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In his scheme to earn a billion dollars, Matthew JC. Powell tries asking nicely . . .

I'm always open to hearing about new ways to make money. You know me, all brimming with entrepreneurial spirit and so forth. Someday I'll be able to buy and sell Bill Gates. Or, at least, pictures of him. Little dolls, perhaps? Fifteen bucks a piece, and you could buy little suits to put on him, and a little dream house for him to live in, and little pies . . .

Anyway, that sounds like a terrific idea, of course, but it's nowhere near as good as the idea Scott McNealy has come up with for Sun Microsystems. McNealy, you'll recall, has a bit of a thing about Microsoft and Bill Gates. Whether it's the indomitable market position or the bucketloads of money, or whatever, I'm not in a position to speculate. McNealy has spent an awful lot of his time and energy over the past few years trying to make the world see, as he sees, that it's no fun to be crushed under the mighty boots of Microsoft, and it'd be much more fun to be crushed under the mighty boots of Sun.

And he's not alone. Microsoft's dominance in almost every market in which it is a player has ruffled more than one bunch of feathers over the years, and numerous companies have embarked on McNealy-like quests to bring it down. Quixotic, doomed endeavours, all of them, as evidenced by the fact that Microsoft's mighty boots remain omnipresent.

Then along comes StarOffice, a productivity suite from an itsy-bitsy little company called Star Division. StarOffice is a feature-rich application suite, but not bloatware, that runs on a number of different operating systems including various flavours of Windows, OS/2 and Unix, including Linux and (importantly) Solaris. Without anything like a budget for marketing StarOffice, Star Division has made it a quiet competitor to Microsoft Office simply by giving it away on the Web, gratis.

(Note: this is different to au gratin. Without wanting to go too deeply into the rather messy details, suffice it to say that I have discovered that getting software gratis is highly desirable, while software au gratin is not. Lessons learned.)StarOffice has been available for several years now, and is in fact now up to version 5. It hasn't received overly much attention, mainly because the big players in Office software have been so vociferous. But the big players have been more quiet lately - Lotus as it licks its SmartSuite wounds, Microsoft as it ducks government scrutiny, Corel just because it's Canadian and Canadians are, you know, kinda laid-back.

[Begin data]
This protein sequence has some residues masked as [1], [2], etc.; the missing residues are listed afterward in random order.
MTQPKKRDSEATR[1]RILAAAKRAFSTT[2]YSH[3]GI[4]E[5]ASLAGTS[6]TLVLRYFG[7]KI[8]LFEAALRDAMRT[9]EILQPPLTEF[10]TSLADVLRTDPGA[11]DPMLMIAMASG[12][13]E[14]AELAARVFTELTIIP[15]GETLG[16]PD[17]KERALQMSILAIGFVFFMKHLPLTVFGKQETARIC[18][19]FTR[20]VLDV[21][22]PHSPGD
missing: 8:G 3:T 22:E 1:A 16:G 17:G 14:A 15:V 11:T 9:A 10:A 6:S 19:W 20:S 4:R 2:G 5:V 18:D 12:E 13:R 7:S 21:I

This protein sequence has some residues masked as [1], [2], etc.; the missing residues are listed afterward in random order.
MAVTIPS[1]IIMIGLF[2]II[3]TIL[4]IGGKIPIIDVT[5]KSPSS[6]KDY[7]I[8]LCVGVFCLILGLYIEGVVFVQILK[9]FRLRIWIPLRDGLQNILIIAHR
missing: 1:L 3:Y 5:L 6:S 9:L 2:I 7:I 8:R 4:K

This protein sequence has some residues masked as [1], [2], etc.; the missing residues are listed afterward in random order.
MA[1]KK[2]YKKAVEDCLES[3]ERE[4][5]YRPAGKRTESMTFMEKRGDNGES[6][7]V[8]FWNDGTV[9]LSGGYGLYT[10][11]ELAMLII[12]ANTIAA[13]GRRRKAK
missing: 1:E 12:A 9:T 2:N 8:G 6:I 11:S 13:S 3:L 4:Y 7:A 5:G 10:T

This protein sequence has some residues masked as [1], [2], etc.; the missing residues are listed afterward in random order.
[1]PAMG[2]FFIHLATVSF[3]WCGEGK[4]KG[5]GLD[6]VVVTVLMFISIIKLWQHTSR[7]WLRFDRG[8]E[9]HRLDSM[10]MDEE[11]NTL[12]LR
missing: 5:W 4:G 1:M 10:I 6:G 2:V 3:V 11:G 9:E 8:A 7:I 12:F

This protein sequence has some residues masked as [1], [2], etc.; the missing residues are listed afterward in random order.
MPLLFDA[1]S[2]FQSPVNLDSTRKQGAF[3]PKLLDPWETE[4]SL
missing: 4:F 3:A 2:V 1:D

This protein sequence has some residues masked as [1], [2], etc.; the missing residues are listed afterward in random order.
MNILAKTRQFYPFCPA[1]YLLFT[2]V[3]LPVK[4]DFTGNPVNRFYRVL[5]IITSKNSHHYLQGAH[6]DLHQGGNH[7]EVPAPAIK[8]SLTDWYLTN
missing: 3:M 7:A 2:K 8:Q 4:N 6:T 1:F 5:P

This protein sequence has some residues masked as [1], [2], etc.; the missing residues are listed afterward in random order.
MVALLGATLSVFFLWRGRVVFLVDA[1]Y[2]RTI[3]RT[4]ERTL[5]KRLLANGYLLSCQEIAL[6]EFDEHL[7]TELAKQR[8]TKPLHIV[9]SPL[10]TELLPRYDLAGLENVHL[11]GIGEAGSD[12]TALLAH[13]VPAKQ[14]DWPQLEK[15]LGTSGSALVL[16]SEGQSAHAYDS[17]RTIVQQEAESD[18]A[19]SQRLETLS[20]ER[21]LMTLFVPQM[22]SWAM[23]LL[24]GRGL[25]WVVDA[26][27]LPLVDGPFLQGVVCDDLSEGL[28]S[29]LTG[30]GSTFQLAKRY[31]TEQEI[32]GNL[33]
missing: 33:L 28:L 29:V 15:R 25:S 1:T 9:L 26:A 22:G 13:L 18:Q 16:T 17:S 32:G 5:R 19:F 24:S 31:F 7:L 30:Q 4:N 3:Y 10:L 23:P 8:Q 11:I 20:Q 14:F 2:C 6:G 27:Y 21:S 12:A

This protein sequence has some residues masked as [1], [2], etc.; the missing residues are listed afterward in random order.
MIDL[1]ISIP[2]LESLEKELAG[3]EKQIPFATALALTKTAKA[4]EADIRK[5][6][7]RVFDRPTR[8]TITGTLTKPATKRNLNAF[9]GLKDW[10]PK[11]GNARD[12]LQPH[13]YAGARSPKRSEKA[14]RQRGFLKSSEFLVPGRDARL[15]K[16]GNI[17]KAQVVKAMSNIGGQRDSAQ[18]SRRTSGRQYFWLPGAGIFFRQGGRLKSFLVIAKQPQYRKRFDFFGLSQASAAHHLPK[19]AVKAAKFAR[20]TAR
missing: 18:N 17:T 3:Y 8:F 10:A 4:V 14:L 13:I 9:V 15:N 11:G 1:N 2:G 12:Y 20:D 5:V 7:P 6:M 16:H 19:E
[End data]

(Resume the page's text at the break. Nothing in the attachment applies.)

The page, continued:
Add to this the rise of Linux and, with it, a groundswell of support for the "anything but Microsoft" brigade, and StarOffice has suddenly been get-ting a lot of coverage. Coverage that culminated, a couple of weeks ago, with the announcement that StarDivision and its flagship product are to be acquired by Sun Microsystems. Not, I believe, gratis.

McNealy, you'll recall, has in the past taken objection to Gates' proclivity for giving software away gratis (as opposed to au gratin). He has described the free distribution of Internet Explorer as evil, criminal behaviour - monopolistic, anti-competitive, and not really all that nice. Darth Vader may have killed billions of Alderaanians by destroying their planet, but at least by golly by gosh by gum he didn't give them free Web browsers.

Anyway, McNealy clearly can't continue to give StarOffice away for nothing, or he'd risk being called a hypocrite (not by me, of course). Likewise, he can't make people pay for it, or a large chunk of the thing's appeal is lost. This is what we writer types call a "conundrum".

McNealy, being much smarter than we writer types, has come up with the perfect solution: you can pay for it, or not. On the product's Web site (http://www.sun.com/products/staroffice/ get.html) you're given the option either to download the software for the cost of the time it takes you, or to pay a paltry $US9.95 for a CD. This may not sound like much, but the CD wouldn't cost $US9.95, so there is a margin involved. As for shipping, you're given the option (unexplained, mind you) of paying either $US6.50 or $25. That's it, your choice: pay anything between nothing and $34.95, on a sliding scale.

I think it's brilliant. Naturally, people will value it more if they pay more for it. Companies will be able to account for it in their budgets if it costs something, but obviously can't if it's free. Something that costs twenty-five bucks just to ship, especially, must be good. McNealy really ought to offer an option where people can pay $US1300 if they want to - then it would really compete with Microsoft.

Anyway, that's my two cents worth. Or, if you'd prefer, send me twenty bucks.

Matthew JC. Powell is the editor of ARN's sister publication PC Buyer. E-mail him at matthew_powell@ idg.com.au


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